Adjust text size:

Purple Launches Real-Time Phone Captions Service

January 13 2011 | by

closed captions for work and play with clear captions

Don’t you hate it when you can’t hear people on the phone? Purple Communications has just launched a great solution for deaf and hard of hearing people. Purple has launched ClearCaptions, an online and real-time telephone captioning service that takes all the guesswork out of phone conversations.

While still in beta, the new service utilizes a relay operator, known as a Communications Assistant, who lives behind the scenes of your call, and silently translates the conversation — in real time — onto your computer screen, smartphone, iPhone, iTouch or iPad — basically any device with an Internet connection. The person on the other end of the line never knows that you’re getting much-needed assistance, but you’ll be able to carry on a chat better than ever before.

Because the calls are secure and considered confidential — the Federal Communications Commission ensures that relay calls are treated the same as regular voice calls — you can make telephone calls that are both personal and professional.

After signing up for an account (takes two minutes max), you plug in the number you want to call at the website: call input box

I put in a relative’s number using my iPhone, and immediately my phone rang and connected me.  My relative never suspected someone was on the line with us, and said the call was crystal clear, with no echo.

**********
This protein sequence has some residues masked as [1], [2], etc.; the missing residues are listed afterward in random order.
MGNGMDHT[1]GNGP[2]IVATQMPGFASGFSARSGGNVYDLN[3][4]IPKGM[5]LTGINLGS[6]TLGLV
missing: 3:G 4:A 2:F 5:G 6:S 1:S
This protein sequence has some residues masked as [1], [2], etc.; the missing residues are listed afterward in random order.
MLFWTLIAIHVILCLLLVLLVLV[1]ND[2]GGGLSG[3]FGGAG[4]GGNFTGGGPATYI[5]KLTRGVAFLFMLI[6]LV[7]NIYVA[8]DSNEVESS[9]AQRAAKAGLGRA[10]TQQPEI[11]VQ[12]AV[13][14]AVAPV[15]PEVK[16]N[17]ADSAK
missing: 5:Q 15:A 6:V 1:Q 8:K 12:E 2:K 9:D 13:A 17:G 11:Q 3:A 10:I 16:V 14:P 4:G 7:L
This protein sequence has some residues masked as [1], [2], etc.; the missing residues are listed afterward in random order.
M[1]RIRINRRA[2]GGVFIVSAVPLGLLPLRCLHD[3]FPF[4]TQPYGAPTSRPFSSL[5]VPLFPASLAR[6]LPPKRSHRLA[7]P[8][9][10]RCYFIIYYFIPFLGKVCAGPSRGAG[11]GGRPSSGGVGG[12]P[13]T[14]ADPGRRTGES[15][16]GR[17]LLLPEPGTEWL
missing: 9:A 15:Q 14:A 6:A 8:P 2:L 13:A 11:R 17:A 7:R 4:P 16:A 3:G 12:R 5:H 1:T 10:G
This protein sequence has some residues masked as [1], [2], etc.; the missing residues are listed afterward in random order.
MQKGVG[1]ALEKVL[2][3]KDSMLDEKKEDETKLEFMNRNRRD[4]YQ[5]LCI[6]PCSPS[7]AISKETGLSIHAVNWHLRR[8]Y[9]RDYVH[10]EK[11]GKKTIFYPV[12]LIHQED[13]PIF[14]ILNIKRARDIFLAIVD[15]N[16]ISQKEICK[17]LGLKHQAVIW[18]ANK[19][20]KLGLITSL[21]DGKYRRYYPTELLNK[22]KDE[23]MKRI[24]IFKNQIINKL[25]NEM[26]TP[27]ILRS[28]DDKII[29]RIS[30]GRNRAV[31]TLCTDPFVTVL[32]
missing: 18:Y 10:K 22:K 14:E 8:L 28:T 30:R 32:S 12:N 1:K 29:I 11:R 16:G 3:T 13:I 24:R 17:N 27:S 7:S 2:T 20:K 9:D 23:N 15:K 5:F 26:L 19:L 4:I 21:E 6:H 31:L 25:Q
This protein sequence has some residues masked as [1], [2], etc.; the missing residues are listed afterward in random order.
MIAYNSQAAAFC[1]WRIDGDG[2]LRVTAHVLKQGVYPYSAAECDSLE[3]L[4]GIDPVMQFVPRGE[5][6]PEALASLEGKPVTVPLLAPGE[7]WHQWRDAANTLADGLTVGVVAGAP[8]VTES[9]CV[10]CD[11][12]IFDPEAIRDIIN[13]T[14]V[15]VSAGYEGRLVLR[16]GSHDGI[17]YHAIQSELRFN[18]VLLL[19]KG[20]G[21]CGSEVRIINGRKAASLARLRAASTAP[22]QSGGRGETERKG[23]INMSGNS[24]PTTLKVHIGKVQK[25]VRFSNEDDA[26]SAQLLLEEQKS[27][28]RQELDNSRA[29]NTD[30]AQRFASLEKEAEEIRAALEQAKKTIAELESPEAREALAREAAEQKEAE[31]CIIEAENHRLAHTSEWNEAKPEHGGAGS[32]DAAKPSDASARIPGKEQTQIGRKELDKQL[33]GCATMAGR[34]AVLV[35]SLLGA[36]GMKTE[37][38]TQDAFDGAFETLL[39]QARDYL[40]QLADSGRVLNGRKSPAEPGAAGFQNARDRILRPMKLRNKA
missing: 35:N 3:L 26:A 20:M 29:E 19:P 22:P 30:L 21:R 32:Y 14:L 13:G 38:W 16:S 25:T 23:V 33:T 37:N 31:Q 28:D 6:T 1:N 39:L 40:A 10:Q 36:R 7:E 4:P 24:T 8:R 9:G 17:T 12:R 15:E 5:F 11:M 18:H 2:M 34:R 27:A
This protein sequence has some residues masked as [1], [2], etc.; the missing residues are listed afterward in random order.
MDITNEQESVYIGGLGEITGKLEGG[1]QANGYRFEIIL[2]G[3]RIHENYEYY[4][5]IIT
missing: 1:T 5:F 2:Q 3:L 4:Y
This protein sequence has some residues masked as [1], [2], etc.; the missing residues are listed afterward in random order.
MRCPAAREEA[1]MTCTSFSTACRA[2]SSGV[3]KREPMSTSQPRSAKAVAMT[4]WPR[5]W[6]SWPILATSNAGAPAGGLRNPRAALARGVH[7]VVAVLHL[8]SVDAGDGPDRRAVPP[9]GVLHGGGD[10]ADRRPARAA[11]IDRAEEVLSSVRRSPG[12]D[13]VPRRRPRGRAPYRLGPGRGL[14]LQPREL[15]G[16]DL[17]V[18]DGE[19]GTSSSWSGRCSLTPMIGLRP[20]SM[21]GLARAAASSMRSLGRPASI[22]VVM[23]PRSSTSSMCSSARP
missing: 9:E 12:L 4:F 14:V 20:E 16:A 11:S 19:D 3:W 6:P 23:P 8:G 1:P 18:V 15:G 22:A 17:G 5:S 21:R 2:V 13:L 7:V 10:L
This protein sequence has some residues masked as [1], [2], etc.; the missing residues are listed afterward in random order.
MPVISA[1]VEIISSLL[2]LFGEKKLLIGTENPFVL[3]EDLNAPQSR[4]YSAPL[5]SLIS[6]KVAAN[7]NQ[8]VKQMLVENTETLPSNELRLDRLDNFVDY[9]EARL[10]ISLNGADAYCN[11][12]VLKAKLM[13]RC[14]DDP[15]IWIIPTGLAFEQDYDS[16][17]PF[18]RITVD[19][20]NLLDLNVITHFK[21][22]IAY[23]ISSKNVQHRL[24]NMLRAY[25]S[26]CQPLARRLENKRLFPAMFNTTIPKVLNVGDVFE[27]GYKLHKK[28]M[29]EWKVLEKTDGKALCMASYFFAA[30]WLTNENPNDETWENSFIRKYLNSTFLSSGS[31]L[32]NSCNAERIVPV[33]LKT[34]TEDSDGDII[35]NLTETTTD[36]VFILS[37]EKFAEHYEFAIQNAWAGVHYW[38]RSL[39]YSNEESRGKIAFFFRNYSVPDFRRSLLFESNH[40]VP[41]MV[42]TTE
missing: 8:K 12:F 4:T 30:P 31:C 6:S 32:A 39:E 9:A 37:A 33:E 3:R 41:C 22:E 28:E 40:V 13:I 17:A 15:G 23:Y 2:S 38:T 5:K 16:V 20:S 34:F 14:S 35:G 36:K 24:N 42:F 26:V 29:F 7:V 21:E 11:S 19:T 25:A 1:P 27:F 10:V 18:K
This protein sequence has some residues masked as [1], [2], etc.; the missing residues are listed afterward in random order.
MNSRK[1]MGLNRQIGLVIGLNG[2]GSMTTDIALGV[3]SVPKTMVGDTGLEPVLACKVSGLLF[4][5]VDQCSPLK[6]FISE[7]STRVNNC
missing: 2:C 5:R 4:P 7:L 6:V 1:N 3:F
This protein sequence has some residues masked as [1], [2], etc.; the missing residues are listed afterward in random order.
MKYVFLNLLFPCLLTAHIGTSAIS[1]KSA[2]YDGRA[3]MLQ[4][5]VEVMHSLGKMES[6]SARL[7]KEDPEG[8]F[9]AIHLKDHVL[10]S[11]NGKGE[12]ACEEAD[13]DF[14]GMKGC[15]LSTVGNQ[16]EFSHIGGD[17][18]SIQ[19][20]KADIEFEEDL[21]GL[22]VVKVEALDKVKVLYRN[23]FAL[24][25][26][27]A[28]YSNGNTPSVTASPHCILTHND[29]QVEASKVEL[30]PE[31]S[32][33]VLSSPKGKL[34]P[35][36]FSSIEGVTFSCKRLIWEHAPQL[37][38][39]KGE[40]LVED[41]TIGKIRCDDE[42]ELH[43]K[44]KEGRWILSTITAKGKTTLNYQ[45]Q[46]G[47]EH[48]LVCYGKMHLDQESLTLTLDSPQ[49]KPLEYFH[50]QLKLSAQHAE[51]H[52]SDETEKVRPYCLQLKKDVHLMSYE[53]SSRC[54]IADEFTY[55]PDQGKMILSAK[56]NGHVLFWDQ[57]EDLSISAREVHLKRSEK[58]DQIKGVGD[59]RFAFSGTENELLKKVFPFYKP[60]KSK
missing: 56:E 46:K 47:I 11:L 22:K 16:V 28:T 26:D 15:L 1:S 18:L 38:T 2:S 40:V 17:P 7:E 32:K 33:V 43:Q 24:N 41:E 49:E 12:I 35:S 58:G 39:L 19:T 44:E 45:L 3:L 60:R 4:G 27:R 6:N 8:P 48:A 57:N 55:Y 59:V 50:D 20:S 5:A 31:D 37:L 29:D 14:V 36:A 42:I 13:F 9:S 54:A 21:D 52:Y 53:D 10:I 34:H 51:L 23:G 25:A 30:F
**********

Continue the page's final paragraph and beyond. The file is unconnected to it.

This isn’t the first service to offer real-time captions. Sprint’s WebCapTel came out with their online version a couple of years ago.

Both services work well, though both made a few mistakes, but only minor ones. Both services are free, funded by a telecommunications tax levied by the FCC, and available 24/7. The ClearCaptions interface is easier to use, as the conversation flows vertically — more like an Instant Messaging service on your screen — as opposed to Sprint’s left-to-right format. Plus ClearCaptions has a free iPhone app to make calls easier.

Of course, the best invention will be integration of either of these services with Skype or Apple’s Facetime, allowing deaf and hard of hearing people to lipread and/or use sign language while viewing a transcript. With all the progress being made, this wish can’t be far behind.


  • Jane Brink

    This appears to be yet another service (I know of several at least one of which also works with a BlackBerry or Android cell phone) that REQUIRES AT&T as your cell provider in order to have voice and data simultaneously. That also means the you MUST be in an area where AT&T has 3G service (which definately does NOT exist everywhere and is just now expanding very slowly. Besides that the iPhone is one of the most expensive cell phones on the market!

  • Bob Nicol

    Questions… So I do need an I-phone to make this work? I am with Verizon so they will have this phone soon. Next, the caller will need to hear my voice? So online computer will require an mike? I have Vonage for phone service.. does that fit in?
    More questions later.. thanks Bob

  • george whitmore

    What are the steps for me to use your service using an Android Cellular a Verizon Mobile phone to make a phone call to someone and to have CC on my mobile phone? This is not clear on the web…

    Thanks, george

  • Johnny Jts

    How do you capture incoming calls.

Related posts:

  1. ‘Snap and Translate’ on a Cell Phone
  2. Time Warner Pricing Rules May Hurt Deaf Callers
  3. Time: A Q&A with Jenny McCarthy
  4. Disney Rolls Out Audio Service for the Blind
  5. Nuance and WGBH Team Up on Captions Accuracy Project